Q: So this is sort of a compromise between wanting to make the area safer to cross and leaving the road open?
A: It is a compromise and we recognize it. I think it is important to understand a little bit of the history of this. Before, (former MCG) President (Dan) Rahn and his staff had submitted a grant to the Georgia Department of Transportation in 2008 to basically enhance the road, to narrow the road at that particular point. That grant was accepted in 2009.
The idea really of a road narrowing is one that has been here for a while. The students had petitioned us for greater safety. We thought we would actually proceed or try to create a pedestrian mall in the middle of Laney-Walker to unify our campus and create a safety passage. That prompted a significant outcry from the community and really at that point we felt that, after talking to many, many leaders in the community, that really it was best at this point not to proceed with road closure and to proceed with the original plan called for in the GDOT grant.
Q: Does any of this have to be approved by the Augusta Commission?
A: I do not believe so. This is a project of the state. This project that we currently have and are moving forward with is a project that is quite old now, that’s been on the books for now almost three years.
Q: I know you’ve had a chance to brief some of the commissioners on the plan. What has been the reaction?
A: I think the commissioners I have spoken to and the legislators I have spoken to, as well as the leaders in the community that I have spoken to, in general really express a gratitude for being able to find a compromise that is acceptable to the university as well as to the community. They have been supportive of maintaining the road access open while enhancing safety. They are as concerned as I am about student safety, but they are also concerned about access. And this project, the way it is now being proposed, really is able to maintain both.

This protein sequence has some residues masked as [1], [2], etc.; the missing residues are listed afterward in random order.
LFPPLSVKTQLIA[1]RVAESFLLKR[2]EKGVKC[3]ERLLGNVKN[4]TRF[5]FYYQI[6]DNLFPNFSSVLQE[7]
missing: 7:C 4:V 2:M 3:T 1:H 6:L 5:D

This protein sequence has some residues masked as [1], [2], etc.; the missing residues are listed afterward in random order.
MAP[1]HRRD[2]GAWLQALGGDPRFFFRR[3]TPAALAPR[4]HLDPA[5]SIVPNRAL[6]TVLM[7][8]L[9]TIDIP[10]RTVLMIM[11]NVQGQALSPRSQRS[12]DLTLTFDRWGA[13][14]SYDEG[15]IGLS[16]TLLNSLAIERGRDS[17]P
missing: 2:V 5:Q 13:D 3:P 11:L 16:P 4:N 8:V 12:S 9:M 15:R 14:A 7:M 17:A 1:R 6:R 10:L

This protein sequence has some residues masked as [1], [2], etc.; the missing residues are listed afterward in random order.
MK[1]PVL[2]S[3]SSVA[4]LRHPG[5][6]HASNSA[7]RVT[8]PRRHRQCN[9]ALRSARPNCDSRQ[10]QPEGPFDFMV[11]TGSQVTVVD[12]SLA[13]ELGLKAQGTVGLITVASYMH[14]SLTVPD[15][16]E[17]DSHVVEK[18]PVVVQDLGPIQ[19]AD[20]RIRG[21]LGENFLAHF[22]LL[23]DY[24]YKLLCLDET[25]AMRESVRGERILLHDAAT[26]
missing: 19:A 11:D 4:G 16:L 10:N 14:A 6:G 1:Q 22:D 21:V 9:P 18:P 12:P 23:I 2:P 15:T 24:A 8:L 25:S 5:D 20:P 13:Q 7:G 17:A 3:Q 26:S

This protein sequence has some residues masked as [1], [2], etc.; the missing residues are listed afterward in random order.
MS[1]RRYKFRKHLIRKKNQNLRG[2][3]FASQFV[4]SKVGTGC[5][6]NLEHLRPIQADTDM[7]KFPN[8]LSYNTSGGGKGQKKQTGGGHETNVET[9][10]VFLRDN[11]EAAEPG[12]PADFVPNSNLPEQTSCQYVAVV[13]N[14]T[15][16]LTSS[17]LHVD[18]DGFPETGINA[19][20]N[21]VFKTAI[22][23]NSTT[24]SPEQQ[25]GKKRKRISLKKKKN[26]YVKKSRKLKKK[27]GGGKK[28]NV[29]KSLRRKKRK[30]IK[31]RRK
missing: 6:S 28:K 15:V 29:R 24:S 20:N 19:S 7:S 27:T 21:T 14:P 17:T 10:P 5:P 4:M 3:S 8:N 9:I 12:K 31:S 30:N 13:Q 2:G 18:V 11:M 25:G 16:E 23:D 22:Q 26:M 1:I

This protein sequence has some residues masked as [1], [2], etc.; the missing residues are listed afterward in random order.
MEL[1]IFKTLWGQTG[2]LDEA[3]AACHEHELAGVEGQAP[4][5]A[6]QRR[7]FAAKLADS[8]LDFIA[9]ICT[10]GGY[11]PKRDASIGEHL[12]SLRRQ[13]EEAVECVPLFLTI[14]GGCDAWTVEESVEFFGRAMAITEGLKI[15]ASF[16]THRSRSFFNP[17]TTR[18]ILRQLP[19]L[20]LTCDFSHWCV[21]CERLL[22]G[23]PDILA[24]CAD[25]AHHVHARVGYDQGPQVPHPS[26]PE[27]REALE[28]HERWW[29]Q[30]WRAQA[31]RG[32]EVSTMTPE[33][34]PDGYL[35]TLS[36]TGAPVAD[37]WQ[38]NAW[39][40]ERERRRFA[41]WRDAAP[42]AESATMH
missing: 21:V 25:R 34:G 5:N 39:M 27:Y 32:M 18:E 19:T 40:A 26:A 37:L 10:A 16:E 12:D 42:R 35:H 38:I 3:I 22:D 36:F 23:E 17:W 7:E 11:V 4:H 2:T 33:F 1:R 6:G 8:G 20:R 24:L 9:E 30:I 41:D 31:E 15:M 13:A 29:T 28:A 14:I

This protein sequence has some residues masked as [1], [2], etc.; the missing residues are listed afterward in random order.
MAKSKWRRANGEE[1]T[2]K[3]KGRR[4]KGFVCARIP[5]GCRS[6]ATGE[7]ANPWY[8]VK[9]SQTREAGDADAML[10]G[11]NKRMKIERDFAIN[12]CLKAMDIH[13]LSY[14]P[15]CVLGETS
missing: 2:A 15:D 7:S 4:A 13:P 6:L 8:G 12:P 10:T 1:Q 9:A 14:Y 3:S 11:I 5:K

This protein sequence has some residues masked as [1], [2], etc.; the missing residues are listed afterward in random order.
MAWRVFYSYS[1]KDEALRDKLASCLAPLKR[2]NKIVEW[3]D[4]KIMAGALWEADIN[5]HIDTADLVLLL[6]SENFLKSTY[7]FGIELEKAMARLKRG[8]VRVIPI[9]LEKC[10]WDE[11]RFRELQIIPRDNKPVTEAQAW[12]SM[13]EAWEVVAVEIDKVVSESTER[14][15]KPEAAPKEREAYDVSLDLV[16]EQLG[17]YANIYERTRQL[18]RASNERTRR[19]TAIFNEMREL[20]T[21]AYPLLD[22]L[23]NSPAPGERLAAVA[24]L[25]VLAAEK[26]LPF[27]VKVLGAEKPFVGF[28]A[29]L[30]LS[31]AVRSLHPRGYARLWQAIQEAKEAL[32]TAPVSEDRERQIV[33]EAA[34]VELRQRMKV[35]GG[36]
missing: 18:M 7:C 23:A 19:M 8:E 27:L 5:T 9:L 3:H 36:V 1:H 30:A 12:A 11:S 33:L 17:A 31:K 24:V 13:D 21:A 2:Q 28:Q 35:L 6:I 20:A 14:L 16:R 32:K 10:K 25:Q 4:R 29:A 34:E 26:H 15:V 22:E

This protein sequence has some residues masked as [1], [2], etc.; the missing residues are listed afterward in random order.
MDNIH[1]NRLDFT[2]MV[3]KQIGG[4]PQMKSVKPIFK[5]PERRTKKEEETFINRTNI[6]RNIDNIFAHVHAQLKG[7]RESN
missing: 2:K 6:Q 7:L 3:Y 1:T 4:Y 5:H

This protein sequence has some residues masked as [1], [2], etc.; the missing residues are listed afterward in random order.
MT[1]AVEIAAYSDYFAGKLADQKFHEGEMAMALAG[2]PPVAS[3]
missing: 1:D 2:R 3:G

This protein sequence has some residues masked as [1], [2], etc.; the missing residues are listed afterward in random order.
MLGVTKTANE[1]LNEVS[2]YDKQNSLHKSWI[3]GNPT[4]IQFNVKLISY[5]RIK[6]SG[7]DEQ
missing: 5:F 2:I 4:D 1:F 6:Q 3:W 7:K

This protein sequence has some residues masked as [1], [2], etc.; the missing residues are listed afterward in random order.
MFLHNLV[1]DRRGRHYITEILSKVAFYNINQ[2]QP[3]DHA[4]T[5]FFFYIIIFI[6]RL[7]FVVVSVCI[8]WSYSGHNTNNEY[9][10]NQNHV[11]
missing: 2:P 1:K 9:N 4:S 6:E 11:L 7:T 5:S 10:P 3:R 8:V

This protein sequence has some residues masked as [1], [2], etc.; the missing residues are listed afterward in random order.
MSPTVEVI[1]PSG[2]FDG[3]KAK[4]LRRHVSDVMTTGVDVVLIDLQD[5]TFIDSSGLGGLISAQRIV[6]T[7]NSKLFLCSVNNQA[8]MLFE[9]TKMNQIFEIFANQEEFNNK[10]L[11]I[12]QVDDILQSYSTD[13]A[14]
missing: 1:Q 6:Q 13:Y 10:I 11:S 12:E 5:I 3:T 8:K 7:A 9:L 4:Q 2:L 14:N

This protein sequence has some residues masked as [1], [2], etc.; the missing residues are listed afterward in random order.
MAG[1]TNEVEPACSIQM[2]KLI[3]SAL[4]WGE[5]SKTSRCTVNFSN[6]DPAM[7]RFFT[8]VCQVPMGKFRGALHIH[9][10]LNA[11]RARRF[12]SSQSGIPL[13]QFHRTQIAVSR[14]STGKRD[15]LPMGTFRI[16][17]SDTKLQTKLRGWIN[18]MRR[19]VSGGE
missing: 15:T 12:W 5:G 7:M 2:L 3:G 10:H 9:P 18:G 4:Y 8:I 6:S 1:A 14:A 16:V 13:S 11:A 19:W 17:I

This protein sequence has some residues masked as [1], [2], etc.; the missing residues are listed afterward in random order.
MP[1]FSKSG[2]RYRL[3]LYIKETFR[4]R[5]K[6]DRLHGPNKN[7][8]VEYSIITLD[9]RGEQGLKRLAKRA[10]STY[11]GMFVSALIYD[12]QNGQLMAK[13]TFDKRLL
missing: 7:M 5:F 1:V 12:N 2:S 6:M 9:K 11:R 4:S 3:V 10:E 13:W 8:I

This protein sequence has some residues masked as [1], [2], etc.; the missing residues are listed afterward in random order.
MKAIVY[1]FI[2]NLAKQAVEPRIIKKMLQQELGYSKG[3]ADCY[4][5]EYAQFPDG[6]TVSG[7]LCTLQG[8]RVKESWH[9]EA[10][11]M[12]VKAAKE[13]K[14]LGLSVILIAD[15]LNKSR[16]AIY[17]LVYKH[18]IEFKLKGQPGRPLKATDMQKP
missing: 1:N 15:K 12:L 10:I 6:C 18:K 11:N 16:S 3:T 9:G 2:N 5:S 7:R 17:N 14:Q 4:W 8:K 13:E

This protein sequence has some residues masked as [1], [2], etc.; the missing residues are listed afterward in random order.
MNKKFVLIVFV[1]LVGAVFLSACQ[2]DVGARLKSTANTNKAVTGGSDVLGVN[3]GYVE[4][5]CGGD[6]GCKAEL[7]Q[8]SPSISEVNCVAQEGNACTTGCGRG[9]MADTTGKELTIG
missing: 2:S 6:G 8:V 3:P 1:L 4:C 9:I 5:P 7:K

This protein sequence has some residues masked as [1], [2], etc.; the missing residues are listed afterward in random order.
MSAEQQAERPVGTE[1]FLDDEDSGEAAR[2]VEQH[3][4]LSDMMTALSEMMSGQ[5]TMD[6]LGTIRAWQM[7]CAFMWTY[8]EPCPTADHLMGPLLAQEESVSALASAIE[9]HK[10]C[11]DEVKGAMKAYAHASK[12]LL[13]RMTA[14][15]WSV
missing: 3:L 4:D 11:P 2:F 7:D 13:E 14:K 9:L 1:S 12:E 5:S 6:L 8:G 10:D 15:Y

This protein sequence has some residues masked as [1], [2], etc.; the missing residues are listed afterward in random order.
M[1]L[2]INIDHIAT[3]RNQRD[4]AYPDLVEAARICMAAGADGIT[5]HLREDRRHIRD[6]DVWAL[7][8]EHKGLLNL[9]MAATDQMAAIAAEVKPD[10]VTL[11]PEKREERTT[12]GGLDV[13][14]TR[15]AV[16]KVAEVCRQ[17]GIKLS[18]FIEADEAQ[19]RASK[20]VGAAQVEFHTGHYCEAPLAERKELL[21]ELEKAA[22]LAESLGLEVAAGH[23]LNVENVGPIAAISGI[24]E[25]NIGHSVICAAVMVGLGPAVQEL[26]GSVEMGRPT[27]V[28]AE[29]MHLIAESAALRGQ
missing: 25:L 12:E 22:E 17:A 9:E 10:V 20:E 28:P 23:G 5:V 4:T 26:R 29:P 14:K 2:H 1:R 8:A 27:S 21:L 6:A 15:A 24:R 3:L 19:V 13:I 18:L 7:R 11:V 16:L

Q: Part of the original idea, when you went to the Augusta Commission in December 2010, was to do a pedestrian mall to honor the Rev. C.T. Walker and Lucy Craft Laney. Will there still be a memorial to them in this section of road?
A: I think it is important to say that it is my intent to do that. I think it is important to honor our community leaders in that regard. We have deliberately not tied it to this project because we feel that would be disingenuous. It is something we are moving forward with on our own to create that kind of memorial on our campus right off Laney-Walker Boulevard. I really feel a little constrained in having to state that because really I don’t want individuals to get confused between our intentions of celebrating those individuals versus our intention of enhancing the safety of the street.
Q: The other big news is you’re keeping the campaign to pick a new name open. Do people just not believe you that you haven’t already picked one?
A: (Laughs) Some individuals still think that we have already chosen the name. But the reality is we just have not. In fact, I have not checked any of the data. I have not received any recommendations from my work group. They are doing a lot of work, a lot of background work. We’re taking the identification of a name for the new university very, very seriously. We more than almost any other university have experienced the impact of a name. When we were called the Medical College of Georgia, we were viewed only as an overgrown medical school by many individuals who did not know us. So we know that a name makes a big difference. And frankly, we want to get the name right. I haven’t the foggiest idea of what it will be at all.
Q: I know you have ruled it out but I kind of liked the James Brown Downtown College of Good Knowledge.
A: (Laughs) I liked Froghollah University until actually after I looked at it and I realized it was gibberish based on Frog Hollow. We have our own tastes.